Mission Ready: Changing the Physical ED Environment

Tuesday, 10 November 2015: 9:10 AM

Donna Diogo, ADN, AAS, RN
Nursing Service, VA Tennessee Valley Healthcare System, Nashville, TN, USA
Sheron L. Salyer, DNSc, RNC, RNC-OB, FACCE, CHRC
Office of the Director, VA Tennessee Valley Healthcare System, Nashville, TN, USA

Purpose:  The Veterans Health Administration VHA Wellness Model of Health identifies 8 critical components of health that expand on traditional problem based care to identify the Veterans’ unique healthcare needs.  In an effort to provide holistic, patient-centered care (PCC) in the Emergency Department (ED), it is important to consider the physical environment in which staff performs their job, and the role the environment plays in the patient and patient’s family ED experience.  This presentation looks at the professional literature as it relates to the physical surroundings component of this wellness model.

Relevance: A literature search was performed to answer the clinical question “Do evidence-based, patient-friendly environmental surroundings (interventions) in the ED produce different or better outcomes for patients when compared to the traditional ED environment?” To address this question, the Johns Hopkins Research and Non-Research evaluation tools were used to evaluate articles retrieved from the CINAHL and Medline databases and articles identified from reference lists of reviewed articles.  Once evaluated, a table of evidence was created synthesizing results, identifying outcomes measured, and evaluating the level of evidence offered.  Out of 59 articles initially reviewed, 21 were found to have evidence related to the PICO question. Ten articles were identified as research studies, with one quasi-experimental design and nine descriptive or observational designs. Non-research studies included concept analysis, quality improvement projects, and expert opinions.  Common themes emerged in the findings, outcomes, and recommendations, which will be presented.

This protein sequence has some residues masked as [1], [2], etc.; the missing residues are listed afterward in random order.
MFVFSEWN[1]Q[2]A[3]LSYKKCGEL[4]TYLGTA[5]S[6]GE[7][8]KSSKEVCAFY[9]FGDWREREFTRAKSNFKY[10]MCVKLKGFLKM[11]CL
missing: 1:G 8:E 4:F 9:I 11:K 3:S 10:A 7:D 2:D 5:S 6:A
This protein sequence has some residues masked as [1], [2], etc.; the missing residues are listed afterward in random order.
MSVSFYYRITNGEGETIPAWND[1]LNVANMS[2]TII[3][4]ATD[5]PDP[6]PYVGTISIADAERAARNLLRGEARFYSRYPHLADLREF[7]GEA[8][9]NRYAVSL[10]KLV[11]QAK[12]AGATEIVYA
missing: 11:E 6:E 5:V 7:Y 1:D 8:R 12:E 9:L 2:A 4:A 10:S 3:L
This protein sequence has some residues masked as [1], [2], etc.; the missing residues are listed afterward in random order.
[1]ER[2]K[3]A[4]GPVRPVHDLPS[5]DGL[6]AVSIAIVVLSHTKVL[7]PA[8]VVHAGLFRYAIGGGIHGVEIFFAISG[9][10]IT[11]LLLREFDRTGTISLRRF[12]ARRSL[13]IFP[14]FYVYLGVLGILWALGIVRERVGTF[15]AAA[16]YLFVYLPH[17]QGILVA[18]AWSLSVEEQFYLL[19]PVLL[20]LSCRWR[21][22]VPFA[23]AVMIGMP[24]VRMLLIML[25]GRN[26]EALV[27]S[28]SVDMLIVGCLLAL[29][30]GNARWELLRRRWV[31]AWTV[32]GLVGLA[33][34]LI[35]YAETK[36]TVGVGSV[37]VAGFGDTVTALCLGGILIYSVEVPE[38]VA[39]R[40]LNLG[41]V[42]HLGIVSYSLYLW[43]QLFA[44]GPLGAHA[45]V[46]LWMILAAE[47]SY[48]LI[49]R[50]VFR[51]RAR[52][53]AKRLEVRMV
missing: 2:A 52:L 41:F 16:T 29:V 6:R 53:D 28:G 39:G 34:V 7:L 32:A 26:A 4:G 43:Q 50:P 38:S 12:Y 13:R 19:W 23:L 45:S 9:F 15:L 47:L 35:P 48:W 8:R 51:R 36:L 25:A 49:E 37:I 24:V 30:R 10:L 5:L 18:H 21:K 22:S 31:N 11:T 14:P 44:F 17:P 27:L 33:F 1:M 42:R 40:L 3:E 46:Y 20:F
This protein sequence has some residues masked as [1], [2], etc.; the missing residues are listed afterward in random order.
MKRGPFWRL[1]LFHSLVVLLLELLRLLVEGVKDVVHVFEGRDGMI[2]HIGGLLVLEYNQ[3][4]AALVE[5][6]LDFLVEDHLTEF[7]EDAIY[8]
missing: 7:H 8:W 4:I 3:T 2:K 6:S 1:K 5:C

Importance:  It is important to identify what evidence exists in the professional literature, and to determine the combined level of evidence available to support practice changes. The findings from this literature review indicate that more research is needed to help clinicians understand the impact physical changes in the ED that encourage a healing environment can have on clinical care.